A publication of the Kentucky Center for Public Service Journalism

Our Rich History: Duveneck pupil Aileen McCarthy’s grave gets headstone thanks to local artists

By Stephen Enzweiler
Special to NKyTribune

When Cincinnati artist Marlene Steele pulled into Fort Mitchell’s Highland Cemetery on Memorial Day 2011 to attend a veterans’ commemoration service, she hoped to take time afterward to visit the grave of her childhood art teacher, Aileen F. McCarthy.

Steele, today one of the Cincinnati area’s most prominent artists and painters, credits McCarthy with inspiring her as a young girl to follow her dream and make art her life’s work.

Aileen McCarthy was the last living student of artist Frank Duveneck. She died on Saturday, January 23, 1982, at age 95. Courtesy of the Kenton County Public Library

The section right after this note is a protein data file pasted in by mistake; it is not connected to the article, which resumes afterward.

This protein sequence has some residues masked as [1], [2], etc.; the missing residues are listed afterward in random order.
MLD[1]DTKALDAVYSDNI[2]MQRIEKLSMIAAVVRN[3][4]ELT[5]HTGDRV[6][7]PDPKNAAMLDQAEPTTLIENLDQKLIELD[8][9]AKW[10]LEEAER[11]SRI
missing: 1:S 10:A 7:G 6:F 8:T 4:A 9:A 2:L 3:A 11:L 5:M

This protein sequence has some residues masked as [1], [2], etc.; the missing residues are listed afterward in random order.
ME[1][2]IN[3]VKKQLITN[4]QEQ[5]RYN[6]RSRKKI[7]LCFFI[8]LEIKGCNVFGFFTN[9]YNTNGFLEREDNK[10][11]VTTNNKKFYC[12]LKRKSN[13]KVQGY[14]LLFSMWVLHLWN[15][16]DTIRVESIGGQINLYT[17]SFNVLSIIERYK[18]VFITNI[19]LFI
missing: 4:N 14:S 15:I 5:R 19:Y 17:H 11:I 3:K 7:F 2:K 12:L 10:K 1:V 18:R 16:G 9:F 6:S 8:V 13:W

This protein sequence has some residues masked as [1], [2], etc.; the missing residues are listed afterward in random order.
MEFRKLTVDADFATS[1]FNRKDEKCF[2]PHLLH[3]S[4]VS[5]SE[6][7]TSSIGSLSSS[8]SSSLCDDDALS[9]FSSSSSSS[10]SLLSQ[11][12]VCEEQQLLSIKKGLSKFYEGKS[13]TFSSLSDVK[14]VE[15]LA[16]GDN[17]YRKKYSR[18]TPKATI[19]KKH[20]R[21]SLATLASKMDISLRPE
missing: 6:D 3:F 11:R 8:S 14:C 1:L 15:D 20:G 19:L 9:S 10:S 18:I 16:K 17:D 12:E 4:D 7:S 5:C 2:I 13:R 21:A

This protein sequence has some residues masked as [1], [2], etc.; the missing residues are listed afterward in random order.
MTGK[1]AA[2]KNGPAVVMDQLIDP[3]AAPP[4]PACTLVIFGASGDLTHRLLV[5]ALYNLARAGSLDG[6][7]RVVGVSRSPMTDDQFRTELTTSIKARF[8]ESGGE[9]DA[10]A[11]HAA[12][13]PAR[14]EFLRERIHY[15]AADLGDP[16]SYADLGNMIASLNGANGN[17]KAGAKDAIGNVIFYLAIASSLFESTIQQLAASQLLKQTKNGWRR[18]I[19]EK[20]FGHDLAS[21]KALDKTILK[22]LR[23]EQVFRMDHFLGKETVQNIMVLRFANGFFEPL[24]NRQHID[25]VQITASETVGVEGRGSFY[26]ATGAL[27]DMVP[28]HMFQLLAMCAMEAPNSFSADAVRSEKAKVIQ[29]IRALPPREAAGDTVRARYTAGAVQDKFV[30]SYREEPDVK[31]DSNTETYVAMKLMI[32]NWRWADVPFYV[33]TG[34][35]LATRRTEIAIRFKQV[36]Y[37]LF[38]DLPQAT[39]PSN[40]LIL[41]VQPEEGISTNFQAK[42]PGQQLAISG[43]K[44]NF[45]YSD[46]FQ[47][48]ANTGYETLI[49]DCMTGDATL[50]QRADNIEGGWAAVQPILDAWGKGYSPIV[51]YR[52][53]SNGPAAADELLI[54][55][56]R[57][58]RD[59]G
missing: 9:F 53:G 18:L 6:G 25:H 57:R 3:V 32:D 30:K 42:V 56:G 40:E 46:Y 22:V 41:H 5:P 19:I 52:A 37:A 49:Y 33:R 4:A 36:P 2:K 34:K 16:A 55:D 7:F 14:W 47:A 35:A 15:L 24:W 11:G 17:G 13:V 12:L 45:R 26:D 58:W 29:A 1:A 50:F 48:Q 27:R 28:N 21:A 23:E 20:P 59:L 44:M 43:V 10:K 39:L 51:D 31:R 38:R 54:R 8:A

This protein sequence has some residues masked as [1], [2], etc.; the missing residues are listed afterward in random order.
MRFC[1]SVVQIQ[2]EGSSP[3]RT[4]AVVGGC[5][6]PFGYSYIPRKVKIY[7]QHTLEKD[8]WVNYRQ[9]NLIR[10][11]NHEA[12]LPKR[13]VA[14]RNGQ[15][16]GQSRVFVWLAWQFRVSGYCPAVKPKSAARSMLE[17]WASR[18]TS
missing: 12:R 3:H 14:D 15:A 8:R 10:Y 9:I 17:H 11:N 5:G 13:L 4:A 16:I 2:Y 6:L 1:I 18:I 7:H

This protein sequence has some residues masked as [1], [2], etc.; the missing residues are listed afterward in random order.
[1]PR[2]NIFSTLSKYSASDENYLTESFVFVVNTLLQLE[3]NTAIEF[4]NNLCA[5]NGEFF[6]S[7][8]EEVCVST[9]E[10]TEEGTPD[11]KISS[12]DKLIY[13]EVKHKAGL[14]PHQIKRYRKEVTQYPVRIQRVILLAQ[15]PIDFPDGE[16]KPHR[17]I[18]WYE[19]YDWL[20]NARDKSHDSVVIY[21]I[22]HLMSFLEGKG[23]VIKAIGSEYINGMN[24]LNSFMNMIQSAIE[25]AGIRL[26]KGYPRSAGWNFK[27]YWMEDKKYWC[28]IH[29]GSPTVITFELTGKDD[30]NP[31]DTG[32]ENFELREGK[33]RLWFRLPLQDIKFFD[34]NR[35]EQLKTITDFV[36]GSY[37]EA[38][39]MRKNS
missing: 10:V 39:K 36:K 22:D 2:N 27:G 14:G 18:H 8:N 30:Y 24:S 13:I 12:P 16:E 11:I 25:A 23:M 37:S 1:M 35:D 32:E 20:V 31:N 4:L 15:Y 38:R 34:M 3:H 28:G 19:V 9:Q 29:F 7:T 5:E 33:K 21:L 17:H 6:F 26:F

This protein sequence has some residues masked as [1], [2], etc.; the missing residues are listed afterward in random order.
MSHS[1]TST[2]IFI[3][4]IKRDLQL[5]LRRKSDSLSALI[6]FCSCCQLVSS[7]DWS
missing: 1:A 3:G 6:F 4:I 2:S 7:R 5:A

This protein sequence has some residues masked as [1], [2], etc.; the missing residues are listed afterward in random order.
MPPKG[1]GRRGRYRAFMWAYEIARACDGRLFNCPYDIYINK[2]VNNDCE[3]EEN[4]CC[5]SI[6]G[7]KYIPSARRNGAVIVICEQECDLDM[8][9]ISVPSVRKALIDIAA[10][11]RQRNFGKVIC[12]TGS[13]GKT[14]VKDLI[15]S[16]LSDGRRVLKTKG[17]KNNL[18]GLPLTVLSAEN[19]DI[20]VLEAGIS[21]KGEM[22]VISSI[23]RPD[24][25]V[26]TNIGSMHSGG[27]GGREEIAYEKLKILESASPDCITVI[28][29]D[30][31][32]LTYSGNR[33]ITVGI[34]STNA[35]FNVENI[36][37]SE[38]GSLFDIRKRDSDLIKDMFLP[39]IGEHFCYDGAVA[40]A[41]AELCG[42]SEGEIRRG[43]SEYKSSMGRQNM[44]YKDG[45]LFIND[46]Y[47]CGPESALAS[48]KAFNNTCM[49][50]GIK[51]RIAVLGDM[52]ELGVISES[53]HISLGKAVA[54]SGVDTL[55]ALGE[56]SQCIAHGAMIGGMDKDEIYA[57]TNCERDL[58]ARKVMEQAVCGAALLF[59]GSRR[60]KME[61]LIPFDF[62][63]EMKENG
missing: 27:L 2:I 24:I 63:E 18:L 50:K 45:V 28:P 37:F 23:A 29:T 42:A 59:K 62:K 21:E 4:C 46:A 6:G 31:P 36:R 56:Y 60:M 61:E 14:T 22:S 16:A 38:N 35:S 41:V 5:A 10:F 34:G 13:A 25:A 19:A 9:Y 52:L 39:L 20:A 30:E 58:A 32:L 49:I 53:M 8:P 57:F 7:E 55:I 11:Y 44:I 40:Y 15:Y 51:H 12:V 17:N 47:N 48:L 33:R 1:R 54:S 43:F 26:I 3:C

“I went to this memorial service,” Steele recalled in her art studio earlier this year, “and I thought I’d remember where it is.”

She drove through the oak-bemused avenues and walked the shaded groves of the cemetery grounds, but she was unable to find it.

A week later, she returned to Highland and inquired at the cemetery office. They quickly found McCarthy’s grave in the records and pointed to its location on a map. But even with a map in hand, Steele stood on the grassy slope at the spot to which she was directed and still found no grave. As it turned out, a headstone had never been provided to mark McCarthy’s final resting place.

“I felt ashamed,” Steele confessed. “It was my thought, that given what she had given to me, she did not have a stone. Not even a marker. Nothing.”